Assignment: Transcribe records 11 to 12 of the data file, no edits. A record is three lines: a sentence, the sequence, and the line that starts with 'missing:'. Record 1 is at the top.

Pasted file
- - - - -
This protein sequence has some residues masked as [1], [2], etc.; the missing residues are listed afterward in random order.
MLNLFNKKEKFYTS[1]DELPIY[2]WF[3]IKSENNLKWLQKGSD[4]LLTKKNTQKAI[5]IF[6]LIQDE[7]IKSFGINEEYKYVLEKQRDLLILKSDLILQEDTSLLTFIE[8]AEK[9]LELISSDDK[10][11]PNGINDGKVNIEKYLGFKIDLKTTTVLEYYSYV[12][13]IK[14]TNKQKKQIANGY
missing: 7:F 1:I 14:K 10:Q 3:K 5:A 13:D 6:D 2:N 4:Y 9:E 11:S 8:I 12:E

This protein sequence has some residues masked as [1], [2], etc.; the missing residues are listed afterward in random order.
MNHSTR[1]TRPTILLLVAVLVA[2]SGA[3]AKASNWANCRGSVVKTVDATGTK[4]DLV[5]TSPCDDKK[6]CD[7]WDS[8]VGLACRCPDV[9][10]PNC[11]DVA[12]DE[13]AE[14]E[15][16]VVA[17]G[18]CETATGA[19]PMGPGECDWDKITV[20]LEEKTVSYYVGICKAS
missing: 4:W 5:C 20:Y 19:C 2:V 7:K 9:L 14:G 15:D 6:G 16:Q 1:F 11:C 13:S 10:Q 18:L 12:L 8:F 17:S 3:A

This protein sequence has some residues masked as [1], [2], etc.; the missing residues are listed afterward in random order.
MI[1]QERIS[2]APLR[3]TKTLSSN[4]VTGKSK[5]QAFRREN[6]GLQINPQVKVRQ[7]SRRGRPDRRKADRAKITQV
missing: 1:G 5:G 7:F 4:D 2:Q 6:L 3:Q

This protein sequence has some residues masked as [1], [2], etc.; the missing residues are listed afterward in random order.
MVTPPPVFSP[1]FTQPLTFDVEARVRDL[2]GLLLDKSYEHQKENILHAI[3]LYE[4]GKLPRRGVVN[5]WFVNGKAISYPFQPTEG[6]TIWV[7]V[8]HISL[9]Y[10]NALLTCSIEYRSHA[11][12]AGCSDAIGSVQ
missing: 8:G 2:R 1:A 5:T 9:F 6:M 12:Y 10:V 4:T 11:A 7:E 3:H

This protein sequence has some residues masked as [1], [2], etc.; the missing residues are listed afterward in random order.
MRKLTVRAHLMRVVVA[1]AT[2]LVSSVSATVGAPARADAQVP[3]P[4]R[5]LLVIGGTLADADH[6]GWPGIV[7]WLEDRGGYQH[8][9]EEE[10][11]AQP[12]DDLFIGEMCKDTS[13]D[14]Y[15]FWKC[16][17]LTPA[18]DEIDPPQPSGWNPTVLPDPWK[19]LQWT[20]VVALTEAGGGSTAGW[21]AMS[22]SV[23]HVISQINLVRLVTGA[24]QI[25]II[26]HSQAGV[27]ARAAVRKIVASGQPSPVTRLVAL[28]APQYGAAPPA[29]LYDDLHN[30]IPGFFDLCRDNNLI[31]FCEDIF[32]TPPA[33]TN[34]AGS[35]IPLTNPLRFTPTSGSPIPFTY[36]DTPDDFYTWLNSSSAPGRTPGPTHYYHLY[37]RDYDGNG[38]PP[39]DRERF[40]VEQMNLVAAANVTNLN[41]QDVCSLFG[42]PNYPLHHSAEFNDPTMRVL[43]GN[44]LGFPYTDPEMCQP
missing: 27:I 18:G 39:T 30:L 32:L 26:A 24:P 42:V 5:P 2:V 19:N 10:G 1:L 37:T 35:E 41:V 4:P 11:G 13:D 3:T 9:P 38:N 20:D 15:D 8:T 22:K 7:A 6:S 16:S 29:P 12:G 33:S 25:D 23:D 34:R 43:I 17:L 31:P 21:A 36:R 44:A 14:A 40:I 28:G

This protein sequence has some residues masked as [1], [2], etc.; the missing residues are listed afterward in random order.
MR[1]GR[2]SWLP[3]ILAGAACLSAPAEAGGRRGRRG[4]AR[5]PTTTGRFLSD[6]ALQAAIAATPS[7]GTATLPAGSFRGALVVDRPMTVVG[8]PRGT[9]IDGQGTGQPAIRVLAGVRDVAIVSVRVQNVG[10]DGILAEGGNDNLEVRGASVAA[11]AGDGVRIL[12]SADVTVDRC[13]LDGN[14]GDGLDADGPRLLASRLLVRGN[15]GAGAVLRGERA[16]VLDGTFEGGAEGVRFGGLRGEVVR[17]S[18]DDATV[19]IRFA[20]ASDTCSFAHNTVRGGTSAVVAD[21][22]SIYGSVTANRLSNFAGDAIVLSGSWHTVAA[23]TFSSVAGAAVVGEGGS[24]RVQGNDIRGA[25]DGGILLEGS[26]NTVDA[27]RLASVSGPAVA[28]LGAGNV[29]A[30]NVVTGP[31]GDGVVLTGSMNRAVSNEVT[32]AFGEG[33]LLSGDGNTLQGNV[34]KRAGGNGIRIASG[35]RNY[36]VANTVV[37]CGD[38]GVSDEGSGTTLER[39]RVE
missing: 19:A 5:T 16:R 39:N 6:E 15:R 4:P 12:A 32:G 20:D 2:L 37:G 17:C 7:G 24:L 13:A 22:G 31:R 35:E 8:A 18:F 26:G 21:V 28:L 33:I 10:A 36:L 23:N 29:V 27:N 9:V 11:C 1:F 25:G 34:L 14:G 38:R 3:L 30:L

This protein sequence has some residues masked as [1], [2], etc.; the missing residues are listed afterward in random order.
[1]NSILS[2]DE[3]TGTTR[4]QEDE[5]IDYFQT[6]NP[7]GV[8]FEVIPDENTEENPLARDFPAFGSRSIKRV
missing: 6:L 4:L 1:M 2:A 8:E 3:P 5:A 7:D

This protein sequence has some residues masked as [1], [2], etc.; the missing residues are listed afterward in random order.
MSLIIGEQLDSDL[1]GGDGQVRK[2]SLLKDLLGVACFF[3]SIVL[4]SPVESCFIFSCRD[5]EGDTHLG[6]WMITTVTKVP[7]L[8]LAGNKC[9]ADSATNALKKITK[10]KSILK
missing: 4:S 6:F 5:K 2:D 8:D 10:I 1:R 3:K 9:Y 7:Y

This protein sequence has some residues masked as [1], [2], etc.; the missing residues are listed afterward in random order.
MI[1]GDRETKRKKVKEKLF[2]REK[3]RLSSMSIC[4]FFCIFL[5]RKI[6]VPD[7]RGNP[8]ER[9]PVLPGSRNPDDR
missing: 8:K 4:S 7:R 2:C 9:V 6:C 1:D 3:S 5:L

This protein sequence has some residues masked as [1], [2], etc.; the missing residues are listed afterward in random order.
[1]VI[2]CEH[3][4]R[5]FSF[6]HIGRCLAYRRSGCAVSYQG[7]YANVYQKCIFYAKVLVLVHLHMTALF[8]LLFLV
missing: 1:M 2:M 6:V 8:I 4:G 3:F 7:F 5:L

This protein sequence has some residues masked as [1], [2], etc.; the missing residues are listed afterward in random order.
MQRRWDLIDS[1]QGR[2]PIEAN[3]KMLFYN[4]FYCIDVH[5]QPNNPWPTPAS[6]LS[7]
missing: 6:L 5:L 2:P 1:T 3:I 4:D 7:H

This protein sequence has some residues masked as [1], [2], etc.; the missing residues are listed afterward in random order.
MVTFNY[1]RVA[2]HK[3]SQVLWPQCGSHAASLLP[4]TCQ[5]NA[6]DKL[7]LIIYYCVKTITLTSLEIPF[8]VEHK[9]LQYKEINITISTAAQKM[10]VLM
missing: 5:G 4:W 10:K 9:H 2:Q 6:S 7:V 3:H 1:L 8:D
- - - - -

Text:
This protein sequence has some residues masked as [1], [2], etc.; the missing residues are listed afterward in random order.
MQRRWDLIDS[1]QGR[2]PIEAN[3]KMLFYN[4]FYCIDVH[5]QPNNPWPTPAS[6]LS[7]
missing: 6:L 5:L 2:P 1:T 3:I 4:D 7:H

This protein sequence has some residues masked as [1], [2], etc.; the missing residues are listed afterward in random order.
MVTFNY[1]RVA[2]HK[3]SQVLWPQCGSHAASLLP[4]TCQ[5]NA[6]DKL[7]LIIYYCVKTITLTSLEIPF[8]VEHK[9]LQYKEINITISTAAQKM[10]VLM
missing: 5:G 4:W 10:K 9:H 2:Q 6:S 7:V 3:H 1:L 8:D